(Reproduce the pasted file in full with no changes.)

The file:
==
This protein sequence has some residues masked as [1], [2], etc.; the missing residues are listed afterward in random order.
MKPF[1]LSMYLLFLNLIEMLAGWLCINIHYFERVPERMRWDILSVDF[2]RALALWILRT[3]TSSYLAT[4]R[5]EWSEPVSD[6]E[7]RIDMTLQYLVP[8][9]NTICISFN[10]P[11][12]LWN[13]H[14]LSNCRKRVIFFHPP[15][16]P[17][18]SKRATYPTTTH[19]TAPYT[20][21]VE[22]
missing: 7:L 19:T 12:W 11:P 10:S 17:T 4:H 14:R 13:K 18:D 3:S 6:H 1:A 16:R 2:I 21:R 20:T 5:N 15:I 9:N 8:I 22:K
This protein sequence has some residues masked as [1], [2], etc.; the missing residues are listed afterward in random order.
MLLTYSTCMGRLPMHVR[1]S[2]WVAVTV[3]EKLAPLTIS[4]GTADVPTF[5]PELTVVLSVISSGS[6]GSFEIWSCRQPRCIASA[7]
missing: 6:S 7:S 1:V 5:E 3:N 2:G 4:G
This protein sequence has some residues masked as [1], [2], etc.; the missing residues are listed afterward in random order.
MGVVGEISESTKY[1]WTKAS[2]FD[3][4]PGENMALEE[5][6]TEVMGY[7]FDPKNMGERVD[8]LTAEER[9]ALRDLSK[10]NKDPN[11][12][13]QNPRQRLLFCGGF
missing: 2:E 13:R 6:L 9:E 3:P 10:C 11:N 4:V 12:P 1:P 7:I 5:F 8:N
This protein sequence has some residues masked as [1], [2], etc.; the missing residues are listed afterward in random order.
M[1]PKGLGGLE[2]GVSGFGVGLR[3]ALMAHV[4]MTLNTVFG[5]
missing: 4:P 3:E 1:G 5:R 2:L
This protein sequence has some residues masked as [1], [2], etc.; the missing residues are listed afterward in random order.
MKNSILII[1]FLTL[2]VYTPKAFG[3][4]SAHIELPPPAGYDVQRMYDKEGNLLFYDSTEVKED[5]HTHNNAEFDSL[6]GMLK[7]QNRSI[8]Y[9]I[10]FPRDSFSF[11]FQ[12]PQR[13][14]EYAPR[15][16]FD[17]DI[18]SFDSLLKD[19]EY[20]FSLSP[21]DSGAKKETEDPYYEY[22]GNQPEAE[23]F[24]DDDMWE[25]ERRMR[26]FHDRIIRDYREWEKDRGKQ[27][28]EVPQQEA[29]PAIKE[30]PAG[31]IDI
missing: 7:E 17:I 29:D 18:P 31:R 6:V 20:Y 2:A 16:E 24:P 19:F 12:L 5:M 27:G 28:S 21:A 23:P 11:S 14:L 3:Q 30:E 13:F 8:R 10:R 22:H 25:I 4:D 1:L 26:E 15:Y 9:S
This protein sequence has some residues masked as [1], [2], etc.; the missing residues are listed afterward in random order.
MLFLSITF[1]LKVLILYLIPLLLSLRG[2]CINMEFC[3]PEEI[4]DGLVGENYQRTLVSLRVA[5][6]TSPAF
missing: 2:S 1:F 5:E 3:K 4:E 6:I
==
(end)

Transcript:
This protein sequence has some residues masked as [1], [2], etc.; the missing residues are listed afterward in random order.
MKPF[1]LSMYLLFLNLIEMLAGWLCINIHYFERVPERMRWDILSVDF[2]RALALWILRT[3]TSSYLAT[4]R[5]EWSEPVSD[6]E[7]RIDMTLQYLVP[8][9]NTICISFN[10]P[11][12]LWN[13]H[14]LSNCRKRVIFFHPP[15][16]P[17][18]SKRATYPTTTH[19]TAPYT[20][21]VE[22]
missing: 7:L 19:T 12:W 11:P 10:S 17:T 4:H 14:R 13:K 18:D 3:S 6:H 1:A 16:R 2:I 21:R 20:T 5:N 15:I 9:N 8:I 22:K
This protein sequence has some residues masked as [1], [2], etc.; the missing residues are listed afterward in random order.
MLLTYSTCMGRLPMHVR[1]S[2]WVAVTV[3]EKLAPLTIS[4]GTADVPTF[5]PELTVVLSVISSGS[6]GSFEIWSCRQPRCIASA[7]
missing: 6:S 7:S 1:V 5:E 3:N 2:G 4:G
This protein sequence has some residues masked as [1], [2], etc.; the missing residues are listed afterward in random order.
MGVVGEISESTKY[1]WTKAS[2]FD[3][4]PGENMALEE[5][6]TEVMGY[7]FDPKNMGERVD[8]LTAEER[9]ALRDLSK[10]NKDPN[11][12][13]QNPRQRLLFCGGF
missing: 2:E 13:R 6:L 9:E 3:P 10:C 11:N 4:V 12:P 1:P 7:I 5:F 8:N
This protein sequence has some residues masked as [1], [2], etc.; the missing residues are listed afterward in random order.
M[1]PKGLGGLE[2]GVSGFGVGLR[3]ALMAHV[4]MTLNTVFG[5]
missing: 4:P 3:E 1:G 5:R 2:L
This protein sequence has some residues masked as [1], [2], etc.; the missing residues are listed afterward in random order.
MKNSILII[1]FLTL[2]VYTPKAFG[3][4]SAHIELPPPAGYDVQRMYDKEGNLLFYDSTEVKED[5]HTHNNAEFDSL[6]GMLK[7]QNRSI[8]Y[9]I[10]FPRDSFSF[11]FQ[12]PQR[13][14]EYAPR[15][16]FD[17]DI[18]SFDSLLKD[19]EY[20]FSLSP[21]DSGAKKETEDPYYEY[22]GNQPEAE[23]F[24]DDDMWE[25]ERRMR[26]FHDRIIRDYREWEKDRGKQ[27][28]EVPQQEA[29]PAIKE[30]PAG[31]IDI
missing: 7:E 17:I 29:D 18:P 31:R 6:V 20:Y 2:A 16:E 24:P 19:F 12:L 5:M 27:G 28:S 21:A 23:P 11:S 14:L 3:Q 30:E 13:F 8:R 10:R 22:H 25:I 4:D 1:L 26:E 15:Y 9:S
This protein sequence has some residues masked as [1], [2], etc.; the missing residues are listed afterward in random order.
MLFLSITF[1]LKVLILYLIPLLLSLRG[2]CINMEFC[3]PEEI[4]DGLVGENYQRTLVSLRVA[5][6]TSPAF
missing: 2:S 1:F 5:E 3:K 4:E 6:I